Dutch design. I wonder if anyone who has at least slightest interest in any kind of design, hadn‘t heard of this word combination. I dare to doubt it. Netherland‘s art academies, known for forging one of the best future designers, attracts a lot of interest. Constructive design style became Netherlands’s trademark. In one or the other way, encounters with design coming from this country are pretty common. And each time it‘s a pleasant surprise. It looks like Dutch people aren‘t going to let this quality trademark gather dust. But this time, I suggest you give yourself a portion of constructive graphic images and take a look at one of the lesser known modern pioneer‘s Louis Reith works.
Louis Reith is a young artist and graphic designer from Netherlands. But his creative growth was affected by Belgium too, where he was inspired by local illustrators while working in one of the advertisement agencies. His graphic style partially formed there. In 2007, he moved back to Netherlands, where he combines Art & Crossmedia studies, job as freelance graphic designer and taking part in various personal and group shows.
While looking at his works, I try to understand and find a source of its magnetic attraction and charm. It looks as his formula is pretty simple: old book cover with appropriate aged texture covered in hand drawn geometrical shapes and lines. Simple and down to earth squares and triangles here obtains entirely new look. Sallow book paper, by its own gives vintage graphics sensation. We can sense influence from Dutch icon Piet Zwart and Bauhaus too. When most creators try to reinvent the wheel, it seems like the point of it all is just hidden in unexpected simplicity.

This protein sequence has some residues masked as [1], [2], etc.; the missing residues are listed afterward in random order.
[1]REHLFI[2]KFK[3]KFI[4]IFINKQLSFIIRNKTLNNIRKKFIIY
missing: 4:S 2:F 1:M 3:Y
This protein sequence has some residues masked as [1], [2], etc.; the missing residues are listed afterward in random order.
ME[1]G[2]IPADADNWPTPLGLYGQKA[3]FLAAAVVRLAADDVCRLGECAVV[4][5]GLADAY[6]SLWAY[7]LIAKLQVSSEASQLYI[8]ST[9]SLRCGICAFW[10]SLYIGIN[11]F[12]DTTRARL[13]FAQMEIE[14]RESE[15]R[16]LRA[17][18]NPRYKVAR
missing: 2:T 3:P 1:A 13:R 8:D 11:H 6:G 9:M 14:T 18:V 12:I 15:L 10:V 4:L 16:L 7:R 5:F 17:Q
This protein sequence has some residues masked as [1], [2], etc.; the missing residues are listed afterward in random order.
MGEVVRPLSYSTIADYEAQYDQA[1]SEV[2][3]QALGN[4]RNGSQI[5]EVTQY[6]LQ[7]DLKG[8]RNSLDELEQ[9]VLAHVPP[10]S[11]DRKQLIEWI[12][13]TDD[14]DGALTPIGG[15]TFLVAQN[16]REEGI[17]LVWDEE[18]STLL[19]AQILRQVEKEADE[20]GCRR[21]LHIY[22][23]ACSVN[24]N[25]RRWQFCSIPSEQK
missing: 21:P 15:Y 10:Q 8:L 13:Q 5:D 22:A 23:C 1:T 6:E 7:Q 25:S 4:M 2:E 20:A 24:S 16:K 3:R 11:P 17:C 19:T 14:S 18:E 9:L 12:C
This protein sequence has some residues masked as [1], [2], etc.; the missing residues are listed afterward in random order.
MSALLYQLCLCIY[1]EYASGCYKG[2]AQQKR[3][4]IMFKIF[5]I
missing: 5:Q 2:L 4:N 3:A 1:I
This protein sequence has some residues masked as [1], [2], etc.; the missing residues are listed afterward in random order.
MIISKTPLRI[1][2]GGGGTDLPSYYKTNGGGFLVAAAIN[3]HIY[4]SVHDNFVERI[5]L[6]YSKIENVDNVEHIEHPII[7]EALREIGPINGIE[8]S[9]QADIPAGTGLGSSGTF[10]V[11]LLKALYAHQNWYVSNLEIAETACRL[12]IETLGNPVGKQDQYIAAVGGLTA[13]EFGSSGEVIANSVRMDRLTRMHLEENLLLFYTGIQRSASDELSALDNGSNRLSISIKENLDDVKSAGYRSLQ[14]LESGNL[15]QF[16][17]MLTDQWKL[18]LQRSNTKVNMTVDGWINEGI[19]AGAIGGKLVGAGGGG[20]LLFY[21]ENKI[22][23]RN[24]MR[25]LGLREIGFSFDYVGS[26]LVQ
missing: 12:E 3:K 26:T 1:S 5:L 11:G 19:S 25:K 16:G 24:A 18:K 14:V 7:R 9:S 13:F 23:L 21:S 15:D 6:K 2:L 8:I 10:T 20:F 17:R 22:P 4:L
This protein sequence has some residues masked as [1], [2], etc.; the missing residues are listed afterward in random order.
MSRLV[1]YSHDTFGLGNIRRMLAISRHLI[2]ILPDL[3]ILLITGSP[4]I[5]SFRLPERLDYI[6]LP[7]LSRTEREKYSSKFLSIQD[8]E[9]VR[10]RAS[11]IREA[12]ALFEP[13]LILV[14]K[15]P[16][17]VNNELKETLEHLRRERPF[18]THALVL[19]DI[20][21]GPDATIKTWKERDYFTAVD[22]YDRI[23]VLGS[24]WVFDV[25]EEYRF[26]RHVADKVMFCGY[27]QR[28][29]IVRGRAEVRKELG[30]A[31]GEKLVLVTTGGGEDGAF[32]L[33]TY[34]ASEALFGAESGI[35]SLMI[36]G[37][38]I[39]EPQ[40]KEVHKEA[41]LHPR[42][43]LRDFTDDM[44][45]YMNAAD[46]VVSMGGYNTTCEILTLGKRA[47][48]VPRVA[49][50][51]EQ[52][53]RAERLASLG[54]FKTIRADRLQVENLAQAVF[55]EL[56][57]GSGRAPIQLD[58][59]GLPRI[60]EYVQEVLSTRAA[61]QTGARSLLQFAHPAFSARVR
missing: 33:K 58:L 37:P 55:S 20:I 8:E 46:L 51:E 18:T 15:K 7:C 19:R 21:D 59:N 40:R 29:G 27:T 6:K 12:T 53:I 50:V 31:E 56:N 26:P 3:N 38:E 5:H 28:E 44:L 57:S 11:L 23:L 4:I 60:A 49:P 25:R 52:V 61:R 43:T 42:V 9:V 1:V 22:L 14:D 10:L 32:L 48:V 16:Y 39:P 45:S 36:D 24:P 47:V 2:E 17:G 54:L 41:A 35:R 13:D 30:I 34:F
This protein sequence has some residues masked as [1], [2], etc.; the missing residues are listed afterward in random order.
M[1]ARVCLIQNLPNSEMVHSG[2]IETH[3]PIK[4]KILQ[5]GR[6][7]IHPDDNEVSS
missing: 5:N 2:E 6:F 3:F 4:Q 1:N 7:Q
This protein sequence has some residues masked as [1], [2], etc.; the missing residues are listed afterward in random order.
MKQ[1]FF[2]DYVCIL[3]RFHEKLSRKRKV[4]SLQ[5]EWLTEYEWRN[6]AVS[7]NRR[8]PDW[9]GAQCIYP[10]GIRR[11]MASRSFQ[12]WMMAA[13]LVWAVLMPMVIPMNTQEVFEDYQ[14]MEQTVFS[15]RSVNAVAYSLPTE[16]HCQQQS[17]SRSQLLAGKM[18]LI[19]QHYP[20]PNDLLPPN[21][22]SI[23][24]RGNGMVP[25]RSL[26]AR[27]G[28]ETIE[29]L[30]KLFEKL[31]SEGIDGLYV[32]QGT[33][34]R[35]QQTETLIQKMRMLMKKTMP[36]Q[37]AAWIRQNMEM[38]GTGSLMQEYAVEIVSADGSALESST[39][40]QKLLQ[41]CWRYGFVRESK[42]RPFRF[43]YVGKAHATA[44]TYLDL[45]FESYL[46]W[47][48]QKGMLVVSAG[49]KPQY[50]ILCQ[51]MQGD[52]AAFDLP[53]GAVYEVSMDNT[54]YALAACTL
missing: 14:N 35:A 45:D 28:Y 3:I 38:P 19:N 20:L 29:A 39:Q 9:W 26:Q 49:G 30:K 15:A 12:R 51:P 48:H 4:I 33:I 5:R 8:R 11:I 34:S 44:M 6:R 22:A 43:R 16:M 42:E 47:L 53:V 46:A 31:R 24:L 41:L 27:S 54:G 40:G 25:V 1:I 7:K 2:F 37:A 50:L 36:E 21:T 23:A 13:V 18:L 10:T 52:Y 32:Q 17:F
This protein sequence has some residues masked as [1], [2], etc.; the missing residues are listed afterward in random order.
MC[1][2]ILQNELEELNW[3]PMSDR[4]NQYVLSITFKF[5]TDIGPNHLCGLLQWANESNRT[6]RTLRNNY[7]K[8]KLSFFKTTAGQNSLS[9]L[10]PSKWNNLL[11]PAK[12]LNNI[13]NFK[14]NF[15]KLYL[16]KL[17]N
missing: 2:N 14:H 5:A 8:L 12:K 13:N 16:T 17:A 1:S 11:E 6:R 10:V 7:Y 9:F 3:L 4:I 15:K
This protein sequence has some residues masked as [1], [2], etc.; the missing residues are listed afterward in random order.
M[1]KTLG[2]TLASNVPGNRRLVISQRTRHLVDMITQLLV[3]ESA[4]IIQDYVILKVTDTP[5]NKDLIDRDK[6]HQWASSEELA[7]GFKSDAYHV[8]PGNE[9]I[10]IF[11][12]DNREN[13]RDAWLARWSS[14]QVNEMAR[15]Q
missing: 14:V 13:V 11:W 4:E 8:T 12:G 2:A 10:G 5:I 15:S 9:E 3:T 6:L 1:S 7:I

However, Reith‘s works mostly remind of winter‘s minus fifteen Celsius frost, dark, dreadful machinery of metal industry and distilled water. You can add atmosphere of draftsmanship lecture. It is clearly presented and reserved on metaphors design. To simplify – bold and true. Or is it the evidence of complex forms and abundance of color not being clearly the focal point of effective graphics and design? On this occasion, I would wish everyone to absorb a little bit of constructivism.